Blackboard partners with tutoring service Chegg

Blackboard learning management system will soon include homework and textbook service

Dal student Connor Wentzell is one of the one million students Chegg says its services have helped. Photo: Matt Jamieson

Changes are on the way for Blackboard Learn, the learning management service (LMS) used by Dalhousie, Saint Mary’s and several other Atlantic Canadian universities.

Blackboard Inc. has announced a new partnership with Santa Clara, California-based Chegg Inc., an online homework help and textbook rental resource. The deal will allow Blackboard to offer Chegg’s tutoring and study services through its software, which is currently used by 900 education organizations around the world.

The three-year deal includes a guaranteed payment from Chegg to the D.C.-based learning management company, as well as a plan for revenue sharing for any Chegg subscriptions gained through Blackboard.

Chegg was founded in 2001 as a textbook rental service. In 2005 it began offering subscription-based homework help. For $15 a month, Chegg allows users to post a limited number of questions about any school subject. These questions can then be answered by other users in exchange for credits.

Users can use credits to ask more questions or exchange them for discounts at online retailers including Target and Amazon. Chegg also has an online tutoring service called InstaEDU that sets students up with tutors for one-on-one online sessions.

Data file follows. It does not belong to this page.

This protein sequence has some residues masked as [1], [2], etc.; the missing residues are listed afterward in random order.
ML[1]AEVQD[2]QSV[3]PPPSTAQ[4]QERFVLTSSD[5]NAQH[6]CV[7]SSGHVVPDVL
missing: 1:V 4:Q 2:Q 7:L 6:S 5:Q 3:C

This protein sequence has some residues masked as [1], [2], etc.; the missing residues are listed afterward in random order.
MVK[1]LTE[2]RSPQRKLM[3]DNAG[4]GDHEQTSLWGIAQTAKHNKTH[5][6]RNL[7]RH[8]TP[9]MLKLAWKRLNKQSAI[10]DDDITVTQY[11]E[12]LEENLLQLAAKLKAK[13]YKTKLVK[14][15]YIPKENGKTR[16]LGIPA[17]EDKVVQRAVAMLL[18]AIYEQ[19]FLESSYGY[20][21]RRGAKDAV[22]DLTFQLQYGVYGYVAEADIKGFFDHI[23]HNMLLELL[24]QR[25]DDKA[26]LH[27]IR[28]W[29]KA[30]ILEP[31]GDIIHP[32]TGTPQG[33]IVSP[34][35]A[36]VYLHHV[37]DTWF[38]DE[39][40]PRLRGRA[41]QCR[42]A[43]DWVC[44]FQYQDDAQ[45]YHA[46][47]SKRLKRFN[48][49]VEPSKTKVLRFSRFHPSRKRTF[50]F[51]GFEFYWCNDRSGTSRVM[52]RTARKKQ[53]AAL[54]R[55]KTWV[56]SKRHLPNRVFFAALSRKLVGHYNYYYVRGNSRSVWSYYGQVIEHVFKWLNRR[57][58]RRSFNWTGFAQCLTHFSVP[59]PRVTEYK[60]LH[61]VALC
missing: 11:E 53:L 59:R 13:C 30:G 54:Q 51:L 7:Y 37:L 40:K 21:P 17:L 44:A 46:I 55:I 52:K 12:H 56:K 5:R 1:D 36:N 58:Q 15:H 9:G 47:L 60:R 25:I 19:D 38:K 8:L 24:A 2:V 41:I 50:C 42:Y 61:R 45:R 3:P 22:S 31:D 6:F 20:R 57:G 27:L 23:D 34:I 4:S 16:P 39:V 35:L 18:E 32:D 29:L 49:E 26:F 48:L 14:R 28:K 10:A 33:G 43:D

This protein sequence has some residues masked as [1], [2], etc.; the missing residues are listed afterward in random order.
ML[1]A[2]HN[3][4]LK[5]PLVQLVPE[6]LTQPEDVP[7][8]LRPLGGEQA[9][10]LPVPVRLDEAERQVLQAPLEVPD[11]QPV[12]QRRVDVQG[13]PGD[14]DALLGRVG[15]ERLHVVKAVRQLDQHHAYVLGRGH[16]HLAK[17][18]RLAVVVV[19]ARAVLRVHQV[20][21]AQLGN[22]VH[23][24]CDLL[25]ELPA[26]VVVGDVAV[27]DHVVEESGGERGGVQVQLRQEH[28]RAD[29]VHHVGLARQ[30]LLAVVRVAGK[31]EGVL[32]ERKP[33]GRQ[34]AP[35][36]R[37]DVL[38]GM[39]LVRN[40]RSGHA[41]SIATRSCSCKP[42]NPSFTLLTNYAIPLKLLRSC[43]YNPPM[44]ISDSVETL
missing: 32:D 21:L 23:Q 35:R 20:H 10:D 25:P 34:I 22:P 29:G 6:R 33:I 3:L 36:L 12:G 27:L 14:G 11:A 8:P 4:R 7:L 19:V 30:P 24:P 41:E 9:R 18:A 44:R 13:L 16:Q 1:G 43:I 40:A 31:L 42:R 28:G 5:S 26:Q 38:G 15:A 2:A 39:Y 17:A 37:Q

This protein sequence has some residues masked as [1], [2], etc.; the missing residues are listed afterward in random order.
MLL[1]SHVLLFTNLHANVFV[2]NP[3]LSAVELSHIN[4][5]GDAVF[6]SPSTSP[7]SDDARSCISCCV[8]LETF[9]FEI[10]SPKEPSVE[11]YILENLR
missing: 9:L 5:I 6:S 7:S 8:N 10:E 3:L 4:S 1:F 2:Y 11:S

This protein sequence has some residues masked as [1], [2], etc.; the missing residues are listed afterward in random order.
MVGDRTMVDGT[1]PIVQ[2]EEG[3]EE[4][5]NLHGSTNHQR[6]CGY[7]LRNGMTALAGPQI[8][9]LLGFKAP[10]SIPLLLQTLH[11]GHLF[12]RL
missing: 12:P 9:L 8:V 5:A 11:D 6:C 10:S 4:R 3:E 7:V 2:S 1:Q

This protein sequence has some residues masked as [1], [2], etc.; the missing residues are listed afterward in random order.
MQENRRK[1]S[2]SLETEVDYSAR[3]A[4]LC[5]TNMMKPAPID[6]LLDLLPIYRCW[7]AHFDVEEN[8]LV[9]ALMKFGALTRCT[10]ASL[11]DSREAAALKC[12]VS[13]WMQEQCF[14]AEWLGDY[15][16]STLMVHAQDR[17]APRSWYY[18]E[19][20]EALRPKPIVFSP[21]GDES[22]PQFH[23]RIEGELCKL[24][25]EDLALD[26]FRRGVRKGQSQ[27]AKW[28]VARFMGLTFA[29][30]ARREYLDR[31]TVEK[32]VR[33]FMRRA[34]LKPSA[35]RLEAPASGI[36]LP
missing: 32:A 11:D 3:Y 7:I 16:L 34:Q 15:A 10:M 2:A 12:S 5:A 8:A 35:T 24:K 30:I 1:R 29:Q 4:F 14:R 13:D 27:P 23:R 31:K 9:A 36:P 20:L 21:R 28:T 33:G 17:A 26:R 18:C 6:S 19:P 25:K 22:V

According to Chegg’s website, the service has helped more than one million students.

Nathan Schultz, Chegg’s chief learning officer, says Chegg’s services will work seamlessly with Blackboard learn.

“[Our services] are presented right at the moment students are actually doing their work,” he says. “We know – for instance – that you are currently studying biology. Chegg Study is tuned into where you are in the course and the homework you are currently engaged on. In the case of tutoring, you might only see the availability of biology tutors for an online session.”

He says students will have to wait until next year to see any changes to their BlackBoard Learn pages.

Connor Wentzell, a fourth-year geology major at Dal, says he’s been using Chegg for about two months. He says he earned enough credits on the site to make up for the money he spent on subscription fees.

“Even if I didn’t earn the [Amazon and Target] gift cards,” he says, “the help I’ve gotten on my assignments has been worth $15 a month.”

Wentzell, who applied to be a tutor for Chegg’s InstaEDU service, says it would be helpful to see some of Chegg’s services integrated with Blackboard Learn.

“[Chegg] is a neat little tool, I think it would make Blackboard a lot better,” he says.

Dal students shouldn’t expect to see any major changes to their Blackboard Learn pages any time soon. Dalhousie is currently reviewing which learning management system it wants to use in the upcoming school year. Along with other universities in the province, Dal is comparing Blackboard Learn to two other LMSs: Ontario-based Desire 2 Learn and Utah-based Canvas.

Dal’s LMS review coordinator Doug Rogers says he doubts Dalhousie students will see Chegg’s services integrated into Blackboard Learn before the review is completed.

Rogers says he’s skeptical Blackboard would even include these new features in the software version used by Dal. “But who knows?” he says.

Update: Brad Wuetherick, executive director of the Centre for Learning and Teaching at Dalhousie, says the BlackBoard Inc. and Chegg partnership will not effect the learning management system review or Dal’s current use of BlackBoard. In the future, he says, Dal could choose to use the tools the Chegg partnership will make available, but there are no current plans to do so.